Figlin Explains the Many Factors that Dictate Second-Line Treatment Options in mRCC

March 5, 2018
Shannon Connelly

Robert A. Figlin, MD, Steven Spielberg Family Chair in Hematology-Oncology, professor of medicine, and director, Division of Hematology/Oncology, Cedars-Sinai Medical Center, recently discussed the cases of 2 patients with metastatic renal cell carcinoma.

Robert A. Figlin, MD

Robert A. Figlin, MD, Steven Spielberg Family Chair in Hematology-Oncology, professor of medicine, and director, Division of Hematology/Oncology, Cedars-Sinai Medical Center, recently discussed the cases of 2 patients with metastatic renal cell carcinoma (RCC).

Case 1

January 2014

A 48-year-old Caucasian man presented to his physician complaining of right upper quadrant discomfort and back pain. CT scans of the abdomen and pelvis showed a large right renal mass with retroperitoneal node biopsy. He was diagnosed with stage IV RCC, clear-cell histology, with metastases to the bone and contralateral adrenal gland.

After radiation therapy to T8, he was started on pazopanib (Votrient) 800 mg. The first follow-up scan showed a decrease in size of the adrenal lymph node. The patient reported moderate diarrhea and mild fatigue which was controlled with antidiarrheal medication and rest. He continues to do well with improved tolerance after a dose adjustment to 600 mg.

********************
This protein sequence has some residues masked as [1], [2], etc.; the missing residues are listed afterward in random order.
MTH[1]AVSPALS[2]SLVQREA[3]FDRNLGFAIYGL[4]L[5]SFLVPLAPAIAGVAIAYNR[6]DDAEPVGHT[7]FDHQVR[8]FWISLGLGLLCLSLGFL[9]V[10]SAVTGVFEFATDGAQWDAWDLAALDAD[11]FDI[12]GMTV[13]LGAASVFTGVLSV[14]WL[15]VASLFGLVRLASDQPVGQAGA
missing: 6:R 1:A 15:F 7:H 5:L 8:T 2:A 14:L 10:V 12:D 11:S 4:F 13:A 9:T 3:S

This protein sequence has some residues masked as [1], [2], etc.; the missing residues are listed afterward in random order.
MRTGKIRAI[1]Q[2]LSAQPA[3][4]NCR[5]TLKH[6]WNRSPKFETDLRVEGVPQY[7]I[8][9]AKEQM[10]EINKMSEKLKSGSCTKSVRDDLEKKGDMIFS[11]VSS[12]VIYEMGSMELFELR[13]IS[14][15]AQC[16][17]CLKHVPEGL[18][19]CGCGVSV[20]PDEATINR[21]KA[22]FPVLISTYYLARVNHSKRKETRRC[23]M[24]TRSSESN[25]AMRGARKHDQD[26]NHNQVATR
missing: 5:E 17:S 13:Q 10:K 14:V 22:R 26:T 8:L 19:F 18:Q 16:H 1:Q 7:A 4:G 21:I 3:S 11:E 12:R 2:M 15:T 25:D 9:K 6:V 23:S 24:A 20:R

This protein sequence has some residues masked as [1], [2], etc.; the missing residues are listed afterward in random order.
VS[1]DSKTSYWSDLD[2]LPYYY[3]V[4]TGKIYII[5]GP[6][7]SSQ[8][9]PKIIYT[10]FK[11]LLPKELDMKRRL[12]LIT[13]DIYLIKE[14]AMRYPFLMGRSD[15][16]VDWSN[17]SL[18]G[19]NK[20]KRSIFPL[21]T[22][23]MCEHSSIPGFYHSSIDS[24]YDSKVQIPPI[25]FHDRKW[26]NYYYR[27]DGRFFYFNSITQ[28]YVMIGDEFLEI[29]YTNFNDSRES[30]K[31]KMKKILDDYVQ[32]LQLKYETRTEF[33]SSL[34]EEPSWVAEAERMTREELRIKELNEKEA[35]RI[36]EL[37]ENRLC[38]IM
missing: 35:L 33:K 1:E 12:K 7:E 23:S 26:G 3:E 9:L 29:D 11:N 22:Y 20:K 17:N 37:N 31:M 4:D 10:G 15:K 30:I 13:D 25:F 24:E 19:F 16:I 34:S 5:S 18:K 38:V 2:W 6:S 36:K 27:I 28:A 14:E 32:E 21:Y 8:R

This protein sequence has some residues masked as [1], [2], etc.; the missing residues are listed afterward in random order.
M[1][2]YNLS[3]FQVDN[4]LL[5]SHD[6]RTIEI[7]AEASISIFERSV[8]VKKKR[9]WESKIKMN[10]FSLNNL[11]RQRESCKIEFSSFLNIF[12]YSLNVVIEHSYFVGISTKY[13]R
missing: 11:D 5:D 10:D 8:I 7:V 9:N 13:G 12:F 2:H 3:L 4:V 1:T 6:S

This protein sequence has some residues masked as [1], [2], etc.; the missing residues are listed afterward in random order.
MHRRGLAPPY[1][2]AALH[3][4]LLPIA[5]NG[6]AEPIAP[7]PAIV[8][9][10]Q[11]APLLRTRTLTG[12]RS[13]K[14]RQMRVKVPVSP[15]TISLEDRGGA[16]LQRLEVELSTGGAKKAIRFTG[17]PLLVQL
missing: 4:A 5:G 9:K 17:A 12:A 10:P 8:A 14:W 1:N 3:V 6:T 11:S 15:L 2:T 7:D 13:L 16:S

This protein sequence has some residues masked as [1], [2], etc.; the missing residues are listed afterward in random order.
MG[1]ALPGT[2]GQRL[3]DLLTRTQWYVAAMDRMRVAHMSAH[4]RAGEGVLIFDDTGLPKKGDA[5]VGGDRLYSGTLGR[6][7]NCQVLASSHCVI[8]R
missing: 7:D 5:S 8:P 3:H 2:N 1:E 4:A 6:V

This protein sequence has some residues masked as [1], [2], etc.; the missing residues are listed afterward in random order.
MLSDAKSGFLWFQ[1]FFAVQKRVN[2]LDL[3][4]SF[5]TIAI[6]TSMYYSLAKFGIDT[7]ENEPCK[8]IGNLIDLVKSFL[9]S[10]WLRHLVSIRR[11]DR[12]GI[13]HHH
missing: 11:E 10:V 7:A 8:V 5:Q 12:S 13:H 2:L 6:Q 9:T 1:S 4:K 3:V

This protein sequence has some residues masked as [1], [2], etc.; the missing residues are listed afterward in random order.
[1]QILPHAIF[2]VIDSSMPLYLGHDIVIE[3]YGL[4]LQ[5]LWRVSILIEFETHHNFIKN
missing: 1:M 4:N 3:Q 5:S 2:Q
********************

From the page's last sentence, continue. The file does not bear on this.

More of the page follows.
April 2016

The patient complains of increasing back pain and pain in multiple other bony sites. He reports nausea and rapid weight loss during the last 3 weeks. Imaging showed slow but steady progression in the adrenal lesion and new bone lesions in the thoracic lumbar spine.

Targeted Oncology™: How do you define progression in patients with mRCC?

Figlin:Progression in patients with metastatic kidney cancer is classically defined as RECIST growth with growing existing lesions or the appearance of new lesions consistent with their cancer. In patients with kidney cancer, the problem is that clinical trials often define progression in a strict way, and oftentimes in clinical practice, there is modest growth of the tumor that does not justify a change in treatment unless there is evidence that quality of life, performance status, or new disease presents itself. Also, one needs to understand that new areas of involvement, because of the heterogeneity of cancer, might sometimes be treated with techniques, such as stereotactic body radiation therapy [SBRT], while the systemic therapy is continued.

Targeted Oncology™: How do the following factors affect your decision-making for second-line therapy?

Figlin:Response and tolerance to upfront VEGF tyrosine kinase inhibitor (TKI) therapy: The literature, unfortunately, does not support that prior response and tolerance to therapy from VEGF receptor TKIs predicts outcome to the next sequence therapy. While we hope that prior responding patients will benefit again, or if we think there are specific adverse events [AEs] that appear from prior therapies, although those can be used in a general sense, there is not strong literature to support using that as a criteria for the choice of next sequence of treatment.